Road Trip (2000)

D: Todd Phillips
S: Breckin Meyer, Sean William Scott

Weak comedy assembled from miscellaneous scenes of sexual misadventure which transpire when a group of college friends go on the road in an attempt to retrieve a pornographic videotape which has been inadvertently sent to one of their girlfriends. As is the norm for these things, each has a meaningful encounter of one kind or another en route, testing the limits of their personalities insofar as they have any at all. There is plenty of 'outrageous' action and one or two mild smiles, but any resemblance it has to American Pie is purely a co-incidence resulting from its production relatively quickly once the box-office returns for the former started to come in. This film has no warmth: the characters are unremarkable and the 'drama' doesn't even make a pretence of being anything more than a jump-off point for generic adolescent shenanigans. At least American Pie found a way to use the clichés to make some cogent points about the troubles of its target demographic. This film simply exploits them. Humour is a difficult topic to write about, and what is funny to one person is not to the next, but Road Trip is banal in most respects by which any film may be judged (writing, direction, performances) and has been made with no ambition other than to accumulate cash from undemanding punters. It is a leech of a picture that really doesn't deserve the audience it is going to get by clinging to it predecessor's skin.

In an attempt to enliven the proceedings, director Todd Phillips and co-writer Scott Armstrong have thrown in some unrelated scenes featuring TV flavour of the month Tom Green. Green, who features prominently in the advertising, is a zoned-out classmate who doesn't actually go on the trip, but spends most of the time toying with some white mice which he is meant to feed to a pet snake one of our 'heroes' leaves behind. This is basically an excuse to paper over the cracks in the story by cutting away now and again to something audiences might find interesting (if they are fans). He also narrates the film, providing it with a prelude and coda in which he again features prominently. This does beg the question of just where you draw the line between a pitch and a movie. Green's peripheral role in the story does not warrant the amount of screen time he gets, but he is clearly there because it was sold on the strength of his name. John Belushi may have done a scene-stealing turn in National Lampoon's Animal House (itself a movie with a weak storyline held together by a string of naughty gags), but at least he was integrated into the film as well as any of the other characters were (and he was a lot funnier than Green). Green might as well being doing stand-up for all the relationship he has with what is supposed to be the core of the film.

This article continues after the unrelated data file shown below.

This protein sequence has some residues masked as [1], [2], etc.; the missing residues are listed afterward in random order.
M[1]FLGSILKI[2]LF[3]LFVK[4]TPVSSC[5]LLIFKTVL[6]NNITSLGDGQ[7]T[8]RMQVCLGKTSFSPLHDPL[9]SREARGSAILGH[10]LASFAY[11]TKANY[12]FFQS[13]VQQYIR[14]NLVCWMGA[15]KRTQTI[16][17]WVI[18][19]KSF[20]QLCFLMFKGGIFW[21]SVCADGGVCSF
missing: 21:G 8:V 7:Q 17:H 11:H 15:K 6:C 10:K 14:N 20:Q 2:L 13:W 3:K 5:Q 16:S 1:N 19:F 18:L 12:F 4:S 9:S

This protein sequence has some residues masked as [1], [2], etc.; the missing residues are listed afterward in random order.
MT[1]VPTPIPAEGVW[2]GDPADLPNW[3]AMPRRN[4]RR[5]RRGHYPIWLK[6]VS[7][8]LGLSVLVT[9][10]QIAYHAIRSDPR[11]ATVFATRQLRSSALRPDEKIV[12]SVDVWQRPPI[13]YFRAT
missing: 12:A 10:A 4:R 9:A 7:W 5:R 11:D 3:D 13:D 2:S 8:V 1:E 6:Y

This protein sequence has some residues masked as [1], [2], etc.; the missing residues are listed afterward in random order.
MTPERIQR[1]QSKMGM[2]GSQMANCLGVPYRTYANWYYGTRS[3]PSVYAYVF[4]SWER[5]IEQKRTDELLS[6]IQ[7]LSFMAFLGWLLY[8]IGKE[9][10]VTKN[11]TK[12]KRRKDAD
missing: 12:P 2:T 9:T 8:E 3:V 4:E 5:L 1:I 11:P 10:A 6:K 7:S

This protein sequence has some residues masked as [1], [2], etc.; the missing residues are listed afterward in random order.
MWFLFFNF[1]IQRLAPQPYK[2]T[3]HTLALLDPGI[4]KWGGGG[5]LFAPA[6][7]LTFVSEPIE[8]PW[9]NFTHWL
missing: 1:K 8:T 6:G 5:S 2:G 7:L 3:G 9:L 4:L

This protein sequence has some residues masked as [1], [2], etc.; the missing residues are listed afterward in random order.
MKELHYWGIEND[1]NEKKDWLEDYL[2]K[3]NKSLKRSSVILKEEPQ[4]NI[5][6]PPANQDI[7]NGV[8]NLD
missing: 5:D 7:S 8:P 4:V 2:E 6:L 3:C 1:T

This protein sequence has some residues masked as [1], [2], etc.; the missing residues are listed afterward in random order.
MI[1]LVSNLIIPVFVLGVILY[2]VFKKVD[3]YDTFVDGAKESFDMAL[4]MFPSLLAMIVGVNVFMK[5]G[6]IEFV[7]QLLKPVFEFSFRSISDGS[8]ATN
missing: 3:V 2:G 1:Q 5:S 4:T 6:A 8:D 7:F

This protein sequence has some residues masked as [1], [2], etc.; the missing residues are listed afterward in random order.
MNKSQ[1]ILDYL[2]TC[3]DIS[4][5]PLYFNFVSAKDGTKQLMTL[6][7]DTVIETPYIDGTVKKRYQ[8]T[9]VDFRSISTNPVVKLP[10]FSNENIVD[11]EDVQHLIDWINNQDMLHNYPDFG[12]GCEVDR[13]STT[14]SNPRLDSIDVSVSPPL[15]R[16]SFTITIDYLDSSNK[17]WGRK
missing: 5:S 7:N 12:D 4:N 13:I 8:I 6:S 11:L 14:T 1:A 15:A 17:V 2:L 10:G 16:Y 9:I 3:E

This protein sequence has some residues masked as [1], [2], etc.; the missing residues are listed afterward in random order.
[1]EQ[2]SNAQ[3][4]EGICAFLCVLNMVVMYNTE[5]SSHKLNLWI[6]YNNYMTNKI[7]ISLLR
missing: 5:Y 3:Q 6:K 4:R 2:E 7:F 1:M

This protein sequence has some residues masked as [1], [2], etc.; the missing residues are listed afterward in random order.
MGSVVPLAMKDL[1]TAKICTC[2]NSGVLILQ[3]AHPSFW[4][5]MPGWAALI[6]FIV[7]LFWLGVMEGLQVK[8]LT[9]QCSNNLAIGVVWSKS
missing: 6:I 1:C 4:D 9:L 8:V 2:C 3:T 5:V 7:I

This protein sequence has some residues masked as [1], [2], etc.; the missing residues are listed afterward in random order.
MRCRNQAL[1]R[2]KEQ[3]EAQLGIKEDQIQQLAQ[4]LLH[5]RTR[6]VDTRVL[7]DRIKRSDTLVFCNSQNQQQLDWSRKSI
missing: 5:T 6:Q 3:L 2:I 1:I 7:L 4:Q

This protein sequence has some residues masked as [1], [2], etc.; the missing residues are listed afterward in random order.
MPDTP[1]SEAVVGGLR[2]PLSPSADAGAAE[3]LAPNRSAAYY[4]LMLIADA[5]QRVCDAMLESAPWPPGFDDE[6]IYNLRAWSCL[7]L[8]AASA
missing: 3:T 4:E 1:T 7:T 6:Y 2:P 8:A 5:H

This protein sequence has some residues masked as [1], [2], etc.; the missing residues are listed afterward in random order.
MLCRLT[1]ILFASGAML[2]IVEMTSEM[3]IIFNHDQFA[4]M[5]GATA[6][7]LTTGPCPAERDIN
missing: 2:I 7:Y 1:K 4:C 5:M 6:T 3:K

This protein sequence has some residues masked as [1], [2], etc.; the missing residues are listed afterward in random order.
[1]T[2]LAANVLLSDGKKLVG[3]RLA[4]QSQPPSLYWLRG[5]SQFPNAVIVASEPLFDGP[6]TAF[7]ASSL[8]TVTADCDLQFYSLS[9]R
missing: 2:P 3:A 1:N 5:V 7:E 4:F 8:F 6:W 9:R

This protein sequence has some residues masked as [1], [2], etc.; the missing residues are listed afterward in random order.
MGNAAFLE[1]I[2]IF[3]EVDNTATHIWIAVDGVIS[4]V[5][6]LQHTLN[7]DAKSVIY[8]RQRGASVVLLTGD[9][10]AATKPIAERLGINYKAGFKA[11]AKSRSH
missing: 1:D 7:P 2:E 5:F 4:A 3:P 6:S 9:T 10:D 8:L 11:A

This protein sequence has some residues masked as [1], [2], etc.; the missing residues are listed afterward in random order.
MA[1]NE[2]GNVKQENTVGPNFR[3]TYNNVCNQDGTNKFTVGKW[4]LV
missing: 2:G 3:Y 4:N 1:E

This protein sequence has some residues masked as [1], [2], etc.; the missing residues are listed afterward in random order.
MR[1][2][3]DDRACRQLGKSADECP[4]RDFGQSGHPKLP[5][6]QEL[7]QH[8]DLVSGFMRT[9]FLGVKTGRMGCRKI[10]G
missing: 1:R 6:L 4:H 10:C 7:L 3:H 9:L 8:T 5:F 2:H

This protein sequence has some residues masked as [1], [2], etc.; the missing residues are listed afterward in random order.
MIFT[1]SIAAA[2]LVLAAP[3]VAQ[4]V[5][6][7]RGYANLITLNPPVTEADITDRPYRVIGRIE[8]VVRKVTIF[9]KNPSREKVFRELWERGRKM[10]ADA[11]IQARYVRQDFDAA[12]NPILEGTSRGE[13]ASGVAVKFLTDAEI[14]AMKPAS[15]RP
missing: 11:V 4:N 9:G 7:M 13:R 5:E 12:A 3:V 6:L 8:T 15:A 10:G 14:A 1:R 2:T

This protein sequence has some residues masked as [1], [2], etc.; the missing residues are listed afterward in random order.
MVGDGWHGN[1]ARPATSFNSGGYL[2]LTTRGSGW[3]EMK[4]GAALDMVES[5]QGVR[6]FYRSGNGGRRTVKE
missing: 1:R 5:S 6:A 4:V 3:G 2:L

The truth is, of course, that it has no core. The gags are an collection of bogstandard sex comedy situations jammed together around a slim storyline. It is designed for easy consumption and instant amnesia, a product of opportunistic timing and marketing which is more Porky's Revenge than Animal House. Those amused by what they see in the trailer will probably enjoy the movie all the same. It is what you expect it to be. There is nothing surprising about anything that happens here and thus it delivers what it promises. The problem is that the promise is not all that great in the first place, because it will only work if you have never seen anything like it before. For the majority of its target demographic this probably will not be an issue. To them the eighties are more myth than reality and films like Fast Times at Ridgemont High and Animal House might as well be in black and white (hell, even Clueless is probably starting to look old to them). Most viewers over the age of twelve will find it tedious and predictable.

Review by Harvey O'Brien PhD. copyright 2001.

Note: The Region 2 DVD has some bonus features, none of which help the film to appear more interesting than it really is.